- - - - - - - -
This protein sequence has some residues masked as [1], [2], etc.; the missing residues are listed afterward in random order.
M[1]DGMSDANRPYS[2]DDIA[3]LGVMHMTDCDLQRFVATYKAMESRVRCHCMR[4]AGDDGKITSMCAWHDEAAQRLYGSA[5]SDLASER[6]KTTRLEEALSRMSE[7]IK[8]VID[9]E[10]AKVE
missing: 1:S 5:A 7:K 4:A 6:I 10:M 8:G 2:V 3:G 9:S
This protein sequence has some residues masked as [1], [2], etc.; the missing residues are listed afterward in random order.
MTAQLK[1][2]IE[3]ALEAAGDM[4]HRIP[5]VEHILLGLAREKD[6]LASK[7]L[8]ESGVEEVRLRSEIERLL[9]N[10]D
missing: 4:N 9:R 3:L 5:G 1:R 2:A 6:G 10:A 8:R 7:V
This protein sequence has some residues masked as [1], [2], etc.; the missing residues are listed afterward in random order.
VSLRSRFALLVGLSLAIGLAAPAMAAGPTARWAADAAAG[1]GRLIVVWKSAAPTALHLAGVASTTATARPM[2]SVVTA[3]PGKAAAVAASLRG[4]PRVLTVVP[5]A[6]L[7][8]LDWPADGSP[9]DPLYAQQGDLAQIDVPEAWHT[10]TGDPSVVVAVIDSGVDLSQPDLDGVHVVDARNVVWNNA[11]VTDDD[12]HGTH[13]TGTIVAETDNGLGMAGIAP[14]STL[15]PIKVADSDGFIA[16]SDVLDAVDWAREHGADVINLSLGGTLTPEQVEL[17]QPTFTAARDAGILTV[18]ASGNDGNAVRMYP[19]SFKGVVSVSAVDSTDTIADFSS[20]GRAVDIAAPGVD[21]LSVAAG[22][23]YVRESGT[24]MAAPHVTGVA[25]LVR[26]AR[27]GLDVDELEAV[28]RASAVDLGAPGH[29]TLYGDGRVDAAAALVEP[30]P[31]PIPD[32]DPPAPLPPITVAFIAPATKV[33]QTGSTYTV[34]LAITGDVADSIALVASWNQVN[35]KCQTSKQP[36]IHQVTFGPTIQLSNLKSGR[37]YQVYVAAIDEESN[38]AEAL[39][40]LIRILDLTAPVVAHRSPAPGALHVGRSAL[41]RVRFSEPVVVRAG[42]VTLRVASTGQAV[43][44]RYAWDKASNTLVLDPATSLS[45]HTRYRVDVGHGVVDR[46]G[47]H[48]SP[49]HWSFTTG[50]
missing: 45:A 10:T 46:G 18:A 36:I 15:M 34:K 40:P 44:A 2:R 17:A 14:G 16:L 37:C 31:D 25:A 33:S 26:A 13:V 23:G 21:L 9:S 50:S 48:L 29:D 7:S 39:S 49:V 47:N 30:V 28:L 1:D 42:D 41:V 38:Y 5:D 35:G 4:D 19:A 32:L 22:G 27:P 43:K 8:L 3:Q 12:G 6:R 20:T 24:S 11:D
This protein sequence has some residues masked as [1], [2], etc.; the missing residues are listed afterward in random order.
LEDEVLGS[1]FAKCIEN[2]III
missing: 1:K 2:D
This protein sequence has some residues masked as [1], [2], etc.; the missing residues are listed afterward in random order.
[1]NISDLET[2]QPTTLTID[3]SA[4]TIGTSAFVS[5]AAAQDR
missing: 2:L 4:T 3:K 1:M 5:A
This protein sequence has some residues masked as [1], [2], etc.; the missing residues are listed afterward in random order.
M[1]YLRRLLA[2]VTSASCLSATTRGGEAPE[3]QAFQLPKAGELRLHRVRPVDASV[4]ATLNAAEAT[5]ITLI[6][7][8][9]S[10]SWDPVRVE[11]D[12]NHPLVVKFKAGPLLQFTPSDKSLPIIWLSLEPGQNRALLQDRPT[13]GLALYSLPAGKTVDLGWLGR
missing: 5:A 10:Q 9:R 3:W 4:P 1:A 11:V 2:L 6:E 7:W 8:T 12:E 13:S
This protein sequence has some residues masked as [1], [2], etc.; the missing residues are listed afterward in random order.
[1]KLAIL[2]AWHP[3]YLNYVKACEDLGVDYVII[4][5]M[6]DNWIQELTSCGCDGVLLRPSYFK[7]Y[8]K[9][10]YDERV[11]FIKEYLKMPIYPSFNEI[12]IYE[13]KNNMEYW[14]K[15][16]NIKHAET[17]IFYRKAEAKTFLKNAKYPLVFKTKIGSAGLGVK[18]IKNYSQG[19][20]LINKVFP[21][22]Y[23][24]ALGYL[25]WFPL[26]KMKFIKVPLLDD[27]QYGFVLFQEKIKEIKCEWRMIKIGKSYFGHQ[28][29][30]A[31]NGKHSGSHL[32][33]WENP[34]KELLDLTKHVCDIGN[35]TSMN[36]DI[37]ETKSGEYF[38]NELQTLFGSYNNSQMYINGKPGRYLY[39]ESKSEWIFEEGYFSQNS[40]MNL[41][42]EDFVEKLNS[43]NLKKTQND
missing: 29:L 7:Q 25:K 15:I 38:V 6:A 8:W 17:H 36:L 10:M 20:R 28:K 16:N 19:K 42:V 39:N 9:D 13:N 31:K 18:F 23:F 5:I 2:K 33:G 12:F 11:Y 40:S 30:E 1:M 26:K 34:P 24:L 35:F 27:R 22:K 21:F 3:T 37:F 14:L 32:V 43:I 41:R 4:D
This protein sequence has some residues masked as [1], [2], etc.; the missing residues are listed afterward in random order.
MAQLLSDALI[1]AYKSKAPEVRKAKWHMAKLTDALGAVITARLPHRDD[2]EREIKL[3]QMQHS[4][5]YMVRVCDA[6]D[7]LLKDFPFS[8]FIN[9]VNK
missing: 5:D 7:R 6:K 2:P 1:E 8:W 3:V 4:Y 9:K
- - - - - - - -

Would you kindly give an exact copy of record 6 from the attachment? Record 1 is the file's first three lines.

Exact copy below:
This protein sequence has some residues masked as [1], [2], etc.; the missing residues are listed afterward in random order.
M[1]YLRRLLA[2]VTSASCLSATTRGGEAPE[3]QAFQLPKAGELRLHRVRPVDASV[4]ATLNAAEAT[5]ITLI[6][7][8][9]S[10]SWDPVRVE[11]D[12]NHPLVVKFKAGPLLQFTPSDKSLPIIWLSLEPGQNRALLQDRPT[13]GLALYSLPAGKTVDLGWLGR
missing: 5:A 10:Q 9:R 3:W 4:P 1:A 11:V 2:L 6:E 7:W 8:T 12:E 13:S